Willingness to Pay for Health Protection: Inadequate Sensitivity to Probability?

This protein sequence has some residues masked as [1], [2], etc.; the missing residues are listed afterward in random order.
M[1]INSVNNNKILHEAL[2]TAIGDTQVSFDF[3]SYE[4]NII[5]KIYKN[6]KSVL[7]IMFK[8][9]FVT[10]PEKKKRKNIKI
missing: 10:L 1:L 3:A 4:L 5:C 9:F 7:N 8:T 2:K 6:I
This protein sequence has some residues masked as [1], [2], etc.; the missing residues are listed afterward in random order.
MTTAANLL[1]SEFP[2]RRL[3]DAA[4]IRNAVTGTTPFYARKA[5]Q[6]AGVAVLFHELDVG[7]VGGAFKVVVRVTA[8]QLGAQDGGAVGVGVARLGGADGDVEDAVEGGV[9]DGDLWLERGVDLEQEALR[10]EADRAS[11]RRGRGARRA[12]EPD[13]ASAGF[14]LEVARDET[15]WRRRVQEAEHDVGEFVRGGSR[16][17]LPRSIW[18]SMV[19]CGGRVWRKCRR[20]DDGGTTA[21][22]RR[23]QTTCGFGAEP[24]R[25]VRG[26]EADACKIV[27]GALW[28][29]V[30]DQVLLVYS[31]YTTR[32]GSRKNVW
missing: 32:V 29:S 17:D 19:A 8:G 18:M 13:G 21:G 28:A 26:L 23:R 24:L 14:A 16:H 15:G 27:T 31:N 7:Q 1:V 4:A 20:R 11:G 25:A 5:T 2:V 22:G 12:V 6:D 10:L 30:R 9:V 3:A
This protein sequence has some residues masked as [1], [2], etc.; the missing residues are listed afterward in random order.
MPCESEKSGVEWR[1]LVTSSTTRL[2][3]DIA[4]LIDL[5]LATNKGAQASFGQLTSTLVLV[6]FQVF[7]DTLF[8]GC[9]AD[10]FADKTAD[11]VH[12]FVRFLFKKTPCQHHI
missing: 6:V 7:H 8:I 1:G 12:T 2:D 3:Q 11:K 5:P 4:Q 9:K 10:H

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Efficient investments in health protection require valid estimates of the public's willingness to forgo consumption for diminished probabilities of death, injury, and disease. Stated valuations of risk reduction are not valid measures of economic preference if the valuations are insensitive to probability variation. This article reviews the existing literature on CV studies of reductions in health risk and finds that most studies are poorly designed to assess the sensitivity of stated valuations to changes in risk magnitude. Replication of a recent study published in this journal by Johannesson et al. (1997) demonstrates how serious the problem of insensitivity can be, even for a study that reports plausible results. New empirical results are presented from telephone surveys designed to provide internal and external tests of how WTP responds to size of risk reduction. The effect of variations in instrument design on estimated sensitivity to magnitude is examined. Overall, estimated WTP for risk reduction is inadequately sensitive to the difference in probability, that is, the magnitude of the difference in WTP for different reductions in risk is typically smaller than suggested by standard economic theory. Additional research to improve methods for communicating changes in risk is needed, and future studies of stated WTP to reduce risk should include rigorous validity checks.
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